In the midst of the festive preparations, faculty members and students are still focused on academic pursuits. Once again, GHS faculty members and administrators are working together to help students understand and prevent plagiarism in any of their written assignments. Each student at Geneva High School received an informational packet on the types of plagiarism and was encouraged to take it home to share with his parents. In, addition, Geneva High School subscribes to an online anti- plagiarism program which allows any student to submit his work to a large database which then compares the student’s work against literally billions of sources to ensure that the work is original. Geneva High School has been successfully using this resource for more than three years. Douglas Wetherholt, GHS principal, is a proud supporter of this program.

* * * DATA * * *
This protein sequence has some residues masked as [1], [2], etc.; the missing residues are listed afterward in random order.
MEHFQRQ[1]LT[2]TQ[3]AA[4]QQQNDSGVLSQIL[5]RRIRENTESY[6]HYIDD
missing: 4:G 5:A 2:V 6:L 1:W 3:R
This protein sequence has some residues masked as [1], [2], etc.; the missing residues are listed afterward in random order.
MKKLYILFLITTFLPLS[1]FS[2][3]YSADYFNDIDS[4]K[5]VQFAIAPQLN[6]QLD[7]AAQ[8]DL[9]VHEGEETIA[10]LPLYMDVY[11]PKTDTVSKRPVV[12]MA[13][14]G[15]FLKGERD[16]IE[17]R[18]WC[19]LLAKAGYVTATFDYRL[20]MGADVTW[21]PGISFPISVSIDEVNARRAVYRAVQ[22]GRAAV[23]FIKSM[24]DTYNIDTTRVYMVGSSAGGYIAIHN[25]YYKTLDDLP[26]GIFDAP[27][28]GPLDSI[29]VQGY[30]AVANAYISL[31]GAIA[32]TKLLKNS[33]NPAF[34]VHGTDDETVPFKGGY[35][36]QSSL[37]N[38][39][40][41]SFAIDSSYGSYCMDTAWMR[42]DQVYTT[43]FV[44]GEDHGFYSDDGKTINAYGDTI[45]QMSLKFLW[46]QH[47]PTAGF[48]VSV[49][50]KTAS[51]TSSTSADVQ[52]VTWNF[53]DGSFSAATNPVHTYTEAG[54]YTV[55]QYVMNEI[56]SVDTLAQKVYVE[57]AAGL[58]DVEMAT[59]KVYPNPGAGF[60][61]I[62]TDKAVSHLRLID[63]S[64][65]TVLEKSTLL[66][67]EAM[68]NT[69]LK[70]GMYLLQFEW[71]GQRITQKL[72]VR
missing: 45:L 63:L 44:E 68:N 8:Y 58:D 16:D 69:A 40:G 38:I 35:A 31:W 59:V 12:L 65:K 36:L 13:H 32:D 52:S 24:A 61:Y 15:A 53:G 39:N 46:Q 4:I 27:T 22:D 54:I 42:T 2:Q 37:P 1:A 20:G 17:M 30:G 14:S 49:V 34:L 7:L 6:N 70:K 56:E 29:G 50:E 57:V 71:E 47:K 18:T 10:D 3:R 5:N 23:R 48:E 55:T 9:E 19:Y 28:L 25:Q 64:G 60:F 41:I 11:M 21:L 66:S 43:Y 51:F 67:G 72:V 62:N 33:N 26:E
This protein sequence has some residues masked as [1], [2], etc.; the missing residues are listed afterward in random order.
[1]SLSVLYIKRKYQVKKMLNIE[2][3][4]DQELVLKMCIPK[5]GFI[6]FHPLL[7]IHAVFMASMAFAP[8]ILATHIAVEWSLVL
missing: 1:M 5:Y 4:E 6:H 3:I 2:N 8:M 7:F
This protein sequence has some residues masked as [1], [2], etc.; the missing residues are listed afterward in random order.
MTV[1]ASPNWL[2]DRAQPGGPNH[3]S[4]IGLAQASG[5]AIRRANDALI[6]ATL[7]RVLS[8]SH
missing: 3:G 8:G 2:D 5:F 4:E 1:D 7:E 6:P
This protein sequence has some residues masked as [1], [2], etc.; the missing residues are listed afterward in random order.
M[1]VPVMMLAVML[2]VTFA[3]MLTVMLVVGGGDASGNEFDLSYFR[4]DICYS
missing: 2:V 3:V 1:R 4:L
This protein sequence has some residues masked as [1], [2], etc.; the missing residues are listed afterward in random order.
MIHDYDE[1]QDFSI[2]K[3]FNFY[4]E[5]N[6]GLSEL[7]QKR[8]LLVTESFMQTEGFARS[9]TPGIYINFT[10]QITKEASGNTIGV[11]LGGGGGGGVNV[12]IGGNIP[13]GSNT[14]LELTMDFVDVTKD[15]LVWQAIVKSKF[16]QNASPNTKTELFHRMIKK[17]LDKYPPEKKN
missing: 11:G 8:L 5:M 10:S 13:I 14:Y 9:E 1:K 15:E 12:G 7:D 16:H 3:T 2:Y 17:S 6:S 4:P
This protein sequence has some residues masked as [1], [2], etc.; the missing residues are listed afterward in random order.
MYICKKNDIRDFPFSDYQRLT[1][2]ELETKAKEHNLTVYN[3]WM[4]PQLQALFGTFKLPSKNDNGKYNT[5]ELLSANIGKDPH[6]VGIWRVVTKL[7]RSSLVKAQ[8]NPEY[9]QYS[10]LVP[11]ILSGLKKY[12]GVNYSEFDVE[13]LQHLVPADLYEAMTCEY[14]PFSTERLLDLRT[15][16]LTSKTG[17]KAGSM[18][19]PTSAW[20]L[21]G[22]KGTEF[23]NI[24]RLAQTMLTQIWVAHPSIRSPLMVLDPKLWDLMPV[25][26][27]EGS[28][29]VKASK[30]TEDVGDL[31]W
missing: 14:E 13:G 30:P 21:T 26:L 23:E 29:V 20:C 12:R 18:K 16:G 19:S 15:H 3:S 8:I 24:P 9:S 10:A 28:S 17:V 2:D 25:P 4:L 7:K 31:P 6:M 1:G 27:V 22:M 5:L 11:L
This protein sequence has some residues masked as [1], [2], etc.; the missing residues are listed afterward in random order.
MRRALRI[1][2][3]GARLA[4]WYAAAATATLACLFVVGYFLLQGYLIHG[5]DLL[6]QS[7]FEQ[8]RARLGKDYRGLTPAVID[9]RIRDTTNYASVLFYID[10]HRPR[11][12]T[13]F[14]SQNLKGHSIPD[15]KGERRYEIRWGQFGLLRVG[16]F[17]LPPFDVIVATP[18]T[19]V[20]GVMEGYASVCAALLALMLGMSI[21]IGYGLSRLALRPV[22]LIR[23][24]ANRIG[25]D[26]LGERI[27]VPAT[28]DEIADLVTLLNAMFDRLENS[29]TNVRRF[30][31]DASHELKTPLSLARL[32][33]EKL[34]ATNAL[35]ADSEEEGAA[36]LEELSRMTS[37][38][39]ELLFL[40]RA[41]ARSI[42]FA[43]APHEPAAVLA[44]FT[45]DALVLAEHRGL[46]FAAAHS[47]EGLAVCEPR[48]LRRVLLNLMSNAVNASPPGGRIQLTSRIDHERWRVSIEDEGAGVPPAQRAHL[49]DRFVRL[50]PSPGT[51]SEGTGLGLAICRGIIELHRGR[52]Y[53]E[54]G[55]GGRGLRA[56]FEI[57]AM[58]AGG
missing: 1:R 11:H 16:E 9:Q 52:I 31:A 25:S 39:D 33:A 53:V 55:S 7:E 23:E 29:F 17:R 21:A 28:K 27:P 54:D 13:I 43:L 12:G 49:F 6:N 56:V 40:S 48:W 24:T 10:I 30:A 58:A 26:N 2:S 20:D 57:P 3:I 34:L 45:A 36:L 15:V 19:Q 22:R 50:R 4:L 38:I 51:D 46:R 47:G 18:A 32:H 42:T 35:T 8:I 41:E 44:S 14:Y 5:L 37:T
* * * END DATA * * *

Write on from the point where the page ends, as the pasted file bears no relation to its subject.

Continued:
“Plagiarism tends not to be a problem at Geneva High School because of the steps we take to prevent it,” Mr. Wetherholt said. “We always make sure the students know how to identify plagiarism. The database also helps, and teachers always proof-read students’ work before it is handed in. We teach students that plagiarism is a serious issue.”
English teacher MaryAnn Svagerko encourages her students to be independent thinkers “Plagiarism is a problem everywhere. I want my students to be able to think for themselves,” she said. “I ask a lot of opinion questions so they can share their own ideas. I also ask them to cite their sources when answering questions. In the future, my classes will be going to the computer lab to learn how to find good sources.”
Many Advanced Placement English students agree with this. “Plagiarism is not only an offense the author of the plagiarized work, but it is also a hindrance to the plagiarizer, “ said senior Elizana Coltman.
As we head into the holiday season everyone at Geneva High School would like to thank the community for its continuing support.